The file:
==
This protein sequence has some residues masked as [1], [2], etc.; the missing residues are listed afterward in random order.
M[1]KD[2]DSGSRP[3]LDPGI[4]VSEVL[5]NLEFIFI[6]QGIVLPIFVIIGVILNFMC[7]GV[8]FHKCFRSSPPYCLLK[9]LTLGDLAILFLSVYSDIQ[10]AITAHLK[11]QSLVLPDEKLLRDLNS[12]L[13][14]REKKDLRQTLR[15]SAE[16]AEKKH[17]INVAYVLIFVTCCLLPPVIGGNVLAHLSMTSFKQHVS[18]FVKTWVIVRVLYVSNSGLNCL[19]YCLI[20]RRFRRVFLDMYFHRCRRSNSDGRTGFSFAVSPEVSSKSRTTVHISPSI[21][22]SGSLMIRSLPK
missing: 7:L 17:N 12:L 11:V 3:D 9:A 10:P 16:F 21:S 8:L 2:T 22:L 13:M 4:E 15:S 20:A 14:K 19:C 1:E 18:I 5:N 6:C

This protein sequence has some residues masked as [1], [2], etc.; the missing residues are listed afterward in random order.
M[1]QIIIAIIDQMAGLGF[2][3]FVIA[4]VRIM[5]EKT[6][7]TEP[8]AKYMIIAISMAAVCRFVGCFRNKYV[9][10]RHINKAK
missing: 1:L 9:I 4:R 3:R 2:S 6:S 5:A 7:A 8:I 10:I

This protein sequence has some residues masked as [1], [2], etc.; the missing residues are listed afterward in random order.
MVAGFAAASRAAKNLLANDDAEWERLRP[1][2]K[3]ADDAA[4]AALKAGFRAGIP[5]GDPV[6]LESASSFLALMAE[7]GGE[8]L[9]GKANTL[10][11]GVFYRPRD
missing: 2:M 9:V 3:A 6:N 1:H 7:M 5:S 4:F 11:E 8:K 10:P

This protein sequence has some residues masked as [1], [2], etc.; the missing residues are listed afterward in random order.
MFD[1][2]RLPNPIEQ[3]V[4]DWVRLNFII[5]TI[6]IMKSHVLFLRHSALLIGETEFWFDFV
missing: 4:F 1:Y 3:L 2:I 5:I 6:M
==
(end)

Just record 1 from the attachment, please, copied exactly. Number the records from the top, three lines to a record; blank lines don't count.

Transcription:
This protein sequence has some residues masked as [1], [2], etc.; the missing residues are listed afterward in random order.
M[1]KD[2]DSGSRP[3]LDPGI[4]VSEVL[5]NLEFIFI[6]QGIVLPIFVIIGVILNFMC[7]GV[8]FHKCFRSSPPYCLLK[9]LTLGDLAILFLSVYSDIQ[10]AITAHLK[11]QSLVLPDEKLLRDLNS[12]L[13][14]REKKDLRQTLR[15]SAE[16]AEKKH[17]INVAYVLIFVTCCLLPPVIGGNVLAHLSMTSFKQHVS[18]FVKTWVIVRVLYVSNSGLNCL[19]YCLI[20]RRFRRVFLDMYFHRCRRSNSDGRTGFSFAVSPEVSSKSRTTVHISPSI[21][22]SGSLMIRSLPK
missing: 7:L 17:N 12:L 11:V 3:D 9:A 10:P 16:F 21:S 8:L 2:T 22:L 13:M 4:E 15:S 20:A 14:K 19:C 1:E 18:I 5:N 6:C